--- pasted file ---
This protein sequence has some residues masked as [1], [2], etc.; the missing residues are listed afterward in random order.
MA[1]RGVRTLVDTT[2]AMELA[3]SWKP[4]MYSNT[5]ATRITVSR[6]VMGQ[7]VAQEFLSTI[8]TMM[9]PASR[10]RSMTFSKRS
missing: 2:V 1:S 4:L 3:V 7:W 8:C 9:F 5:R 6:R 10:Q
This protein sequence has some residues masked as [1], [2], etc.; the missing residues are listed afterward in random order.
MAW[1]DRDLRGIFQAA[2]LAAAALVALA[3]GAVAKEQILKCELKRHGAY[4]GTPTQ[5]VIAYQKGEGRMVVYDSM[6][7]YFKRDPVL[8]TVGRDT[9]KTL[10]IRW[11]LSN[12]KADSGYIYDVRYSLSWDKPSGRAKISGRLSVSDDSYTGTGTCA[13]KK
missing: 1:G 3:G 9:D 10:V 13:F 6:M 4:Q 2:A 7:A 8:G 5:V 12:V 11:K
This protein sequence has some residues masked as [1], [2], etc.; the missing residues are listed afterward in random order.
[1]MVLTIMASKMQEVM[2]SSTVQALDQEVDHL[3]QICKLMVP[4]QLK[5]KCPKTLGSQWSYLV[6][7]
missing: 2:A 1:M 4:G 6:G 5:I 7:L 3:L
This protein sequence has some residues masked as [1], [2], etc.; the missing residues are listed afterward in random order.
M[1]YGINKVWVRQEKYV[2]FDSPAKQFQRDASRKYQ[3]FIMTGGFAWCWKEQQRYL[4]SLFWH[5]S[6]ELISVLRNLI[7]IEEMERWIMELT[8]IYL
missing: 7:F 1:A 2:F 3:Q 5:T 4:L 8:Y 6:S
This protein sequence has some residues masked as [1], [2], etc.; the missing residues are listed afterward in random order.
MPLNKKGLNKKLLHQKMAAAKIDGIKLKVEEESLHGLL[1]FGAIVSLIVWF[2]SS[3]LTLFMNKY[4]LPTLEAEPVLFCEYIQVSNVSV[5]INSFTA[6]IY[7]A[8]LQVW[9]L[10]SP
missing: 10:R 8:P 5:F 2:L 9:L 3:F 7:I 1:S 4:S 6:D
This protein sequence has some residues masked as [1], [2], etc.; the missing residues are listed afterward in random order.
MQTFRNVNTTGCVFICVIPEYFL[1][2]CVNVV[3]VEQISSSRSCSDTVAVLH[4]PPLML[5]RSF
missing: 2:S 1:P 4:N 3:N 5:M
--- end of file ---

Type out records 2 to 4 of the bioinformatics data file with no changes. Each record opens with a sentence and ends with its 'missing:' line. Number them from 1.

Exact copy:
This protein sequence has some residues masked as [1], [2], etc.; the missing residues are listed afterward in random order.
MAW[1]DRDLRGIFQAA[2]LAAAALVALA[3]GAVAKEQILKCELKRHGAY[4]GTPTQ[5]VIAYQKGEGRMVVYDSM[6][7]YFKRDPVL[8]TVGRDT[9]KTL[10]IRW[11]LSN[12]KADSGYIYDVRYSLSWDKPSGRAKISGRLSVSDDSYTGTGTCA[13]KK
missing: 1:G 3:G 9:D 10:V 13:F 6:M 4:Q 2:A 7:A 8:G 5:V 12:V 11:K
This protein sequence has some residues masked as [1], [2], etc.; the missing residues are listed afterward in random order.
[1]MVLTIMASKMQEVM[2]SSTVQALDQEVDHL[3]QICKLMVP[4]QLK[5]KCPKTLGSQWSYLV[6][7]
missing: 2:A 1:M 4:G 6:G 5:I 7:L 3:L
This protein sequence has some residues masked as [1], [2], etc.; the missing residues are listed afterward in random order.
M[1]YGINKVWVRQEKYV[2]FDSPAKQFQRDASRKYQ[3]FIMTGGFAWCWKEQQRYL[4]SLFWH[5]S[6]ELISVLRNLI[7]IEEMERWIMELT[8]IYL
missing: 7:F 1:A 2:F 3:Q 5:T 4:L 8:Y 6:S